#Coronachange: the unlikely climate change experiment caused by the coronavirus pandemic
The COVID-19 pandemic is devastating industries, economies and the health and well-being of people all around the world. Extreme lockdown measures mean fewer cars on the road, fewer planes in the sky and many heavy polluting industries coming to a grinding halt.
While we head into one of the most uncertain periods in recent years, images by NASA and European Space Agency (ESA) show a huge reduction in air pollution over China and Europe. Elsewhere in the world, experts also report a sharp drop in pollution levels.
This is #coronachange, the unlikely climate change experiment caused by the coronavirus pandemic, showing us the extent to which changes need to be made to slow down climate change.
The effects of #coronachange around the world
- UK: With the UK now in lock down, air pollution is dropping across major cities, especially London. The National Centre for Atmospheric Science showed a sharp drop in air pollution for London beginning in mid-February, in comparison to previous years.
- Italy: ESA recently released satellite images showing reduced levels of air pollution over northern Italy, the epicentre of the country’s coronavirus infections.
- China: NASA published satellite images which showed a dramatic decline in pollution levels over China. Levels of nitrogen dioxide, that would typically be released by power plants, factories and cars also fell significantly across major Chinese cities between late January and February. China’s carbon dioxide emissions fell by approx. 200m tonnes in February.
- United States: In New York, researchers believe that carbon monoxide emissions fell by 50% due to 35% lower traffic levels compared to a year ago. There was also a 5-10% drop in carbon dioxide and methane over the city.
We’ve seen this before
In 2010, when Iceland’s erupting volcano ejected a significant amount of ash across Europe, the airspace in many European countries was closed for nearly a week. After planes were grounded, there was a noticeable drop in pollution levels. An analysis of air quality around Heathrow and Gatwick airport in London showed pollutants that cause respiratory problems had plummeted.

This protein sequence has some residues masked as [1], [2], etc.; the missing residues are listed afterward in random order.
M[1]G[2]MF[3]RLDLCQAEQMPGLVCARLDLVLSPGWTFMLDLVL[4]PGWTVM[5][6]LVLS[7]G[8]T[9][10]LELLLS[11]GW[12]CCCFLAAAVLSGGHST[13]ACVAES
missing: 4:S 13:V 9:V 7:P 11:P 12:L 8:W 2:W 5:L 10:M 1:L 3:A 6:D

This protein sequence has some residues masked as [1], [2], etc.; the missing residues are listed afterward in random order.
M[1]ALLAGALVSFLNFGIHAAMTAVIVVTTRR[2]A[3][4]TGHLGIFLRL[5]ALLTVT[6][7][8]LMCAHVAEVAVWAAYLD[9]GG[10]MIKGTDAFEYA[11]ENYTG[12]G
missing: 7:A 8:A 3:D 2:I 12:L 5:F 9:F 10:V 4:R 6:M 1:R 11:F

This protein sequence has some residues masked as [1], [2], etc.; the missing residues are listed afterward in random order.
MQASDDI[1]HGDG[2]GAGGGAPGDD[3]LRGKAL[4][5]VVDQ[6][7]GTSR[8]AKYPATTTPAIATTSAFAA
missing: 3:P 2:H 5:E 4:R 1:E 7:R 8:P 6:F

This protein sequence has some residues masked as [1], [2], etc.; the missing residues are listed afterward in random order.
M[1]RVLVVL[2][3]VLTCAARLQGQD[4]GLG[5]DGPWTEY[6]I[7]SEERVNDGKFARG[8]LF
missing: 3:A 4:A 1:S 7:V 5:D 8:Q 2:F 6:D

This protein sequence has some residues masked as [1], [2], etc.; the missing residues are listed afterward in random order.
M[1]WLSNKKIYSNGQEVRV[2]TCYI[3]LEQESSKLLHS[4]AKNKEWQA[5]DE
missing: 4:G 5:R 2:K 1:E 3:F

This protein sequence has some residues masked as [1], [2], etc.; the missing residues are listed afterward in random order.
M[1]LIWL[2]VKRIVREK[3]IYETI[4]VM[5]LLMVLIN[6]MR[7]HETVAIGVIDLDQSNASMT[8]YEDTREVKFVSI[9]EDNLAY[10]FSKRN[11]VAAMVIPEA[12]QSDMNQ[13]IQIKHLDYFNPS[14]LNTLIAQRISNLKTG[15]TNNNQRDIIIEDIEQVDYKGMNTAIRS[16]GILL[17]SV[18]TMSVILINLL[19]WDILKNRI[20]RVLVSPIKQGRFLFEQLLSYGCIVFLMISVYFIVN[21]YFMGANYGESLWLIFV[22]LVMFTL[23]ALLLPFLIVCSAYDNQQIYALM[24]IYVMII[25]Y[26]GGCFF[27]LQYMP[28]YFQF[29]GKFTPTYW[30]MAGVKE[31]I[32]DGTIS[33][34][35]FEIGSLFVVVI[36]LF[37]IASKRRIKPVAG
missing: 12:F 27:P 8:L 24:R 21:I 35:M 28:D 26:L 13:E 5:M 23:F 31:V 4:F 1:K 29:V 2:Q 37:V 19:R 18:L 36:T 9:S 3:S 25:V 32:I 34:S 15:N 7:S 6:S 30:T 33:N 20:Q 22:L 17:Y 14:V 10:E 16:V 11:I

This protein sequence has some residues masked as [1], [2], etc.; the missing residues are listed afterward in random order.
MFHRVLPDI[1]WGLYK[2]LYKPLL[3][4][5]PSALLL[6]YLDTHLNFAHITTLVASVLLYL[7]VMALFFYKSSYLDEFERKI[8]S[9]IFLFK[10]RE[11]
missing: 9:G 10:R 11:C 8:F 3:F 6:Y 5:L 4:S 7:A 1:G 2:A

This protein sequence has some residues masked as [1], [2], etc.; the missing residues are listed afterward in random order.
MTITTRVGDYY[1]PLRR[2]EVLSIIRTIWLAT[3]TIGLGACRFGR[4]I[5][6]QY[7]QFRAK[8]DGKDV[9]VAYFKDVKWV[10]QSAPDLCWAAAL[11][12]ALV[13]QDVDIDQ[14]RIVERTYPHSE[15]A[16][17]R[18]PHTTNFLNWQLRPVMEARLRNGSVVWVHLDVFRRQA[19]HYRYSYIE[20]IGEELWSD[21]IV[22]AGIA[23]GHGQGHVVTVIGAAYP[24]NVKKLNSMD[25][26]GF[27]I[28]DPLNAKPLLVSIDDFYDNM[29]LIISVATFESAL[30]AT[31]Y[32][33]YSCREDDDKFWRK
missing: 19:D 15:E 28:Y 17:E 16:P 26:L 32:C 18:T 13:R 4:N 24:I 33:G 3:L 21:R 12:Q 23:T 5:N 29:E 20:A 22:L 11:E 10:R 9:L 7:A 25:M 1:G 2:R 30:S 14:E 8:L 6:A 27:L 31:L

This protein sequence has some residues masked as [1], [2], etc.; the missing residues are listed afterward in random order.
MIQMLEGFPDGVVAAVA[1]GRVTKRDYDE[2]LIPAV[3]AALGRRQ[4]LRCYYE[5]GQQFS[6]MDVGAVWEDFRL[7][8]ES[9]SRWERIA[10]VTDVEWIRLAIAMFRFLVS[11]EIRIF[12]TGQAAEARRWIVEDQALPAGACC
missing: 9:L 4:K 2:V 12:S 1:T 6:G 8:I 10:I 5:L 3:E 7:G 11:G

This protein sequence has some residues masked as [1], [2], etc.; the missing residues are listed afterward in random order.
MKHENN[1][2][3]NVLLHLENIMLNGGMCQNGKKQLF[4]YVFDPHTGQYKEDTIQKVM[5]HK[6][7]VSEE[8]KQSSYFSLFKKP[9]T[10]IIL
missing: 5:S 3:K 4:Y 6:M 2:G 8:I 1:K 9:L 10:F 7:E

Furthermore, after the traumatic events of 9/11, air travel restrictions were imposed for days after the attacks. While planes were grounded, air pollution fell and the temperature in the US changed slightly.
Climate change is real
Once again, during times of disaster where travel and industry are severely disrupted, we can see a similar trend: air pollution falls and climate change slows down. Climate change sceptics will no longer have ammunition to refute this issue because we can clearly see just what needs to be done to stop global warming.
#Coronachange reminds us how polluting fossil fuels are
Before the coronavirus outbreak, scientists predicted that we would either flat-line or increase emissions slightly this year. In 2019, global fossil fuel emissions were up by 0.6%.
Since the coronavirus outbreak, it’s clear that the slowdown in China has been a big contributor to reducing global air pollution levels. China is currently the world’s largest producer and consumer of coal, and the largest emitter of carbon dioxide, due to its dependence on coal for industrial power generation. Outside of industry, coal also contributes to 65% of China’s rural household emissions.
Likewise, in many other countries around the world, self-isolation has meant that transportation, aviation and manufacturing industries have pretty much come to a grinding halt. The only fossil fuel burning we haven’t stopped is the use of oil and gas for heating our homes.
Pollution at home
Houses are also big polluters. In the UK, they make up 14% of our greenhouse gases, a similar level to car emissions. This is because conventional oil and gas boilers emit a huge amount of greenhouse gases to provide heat and hot water for your home. Therefore replacing your boiler with a renewable energy system like a heat pump, must be a priority after this pandemic, to try and offset the emissions from heavy polluting industries.
Looking beyond the pandemic
While the corona pandemic is devastating, and we should by no means consider this as climate justice, what it is doing is showing us the extent to which changes need to be made to slow down climate change.
Once the crisis is over, emissions may increase to previous levels. But I believe we’ll see a sea change in the way the world works. People may be reluctant to fly so much; businesses will change the way they operate after adjusting to full time remote working, and more education institutions might move online. Overall these types of changes in lifestyle and business practice could significantly reduce our carbon footprints.
However, as there’s so much uncertainty at this point, it’s difficult to know what’s next. But one thing we know for sure, is that we need to take heed of this forced climate change experiment. We cannot return to business as usual and continue on the current trajectory. We didn’t learn from past events, but we must learn from #coronachange.
(Photo courtesy of Nasa Earth Observatory)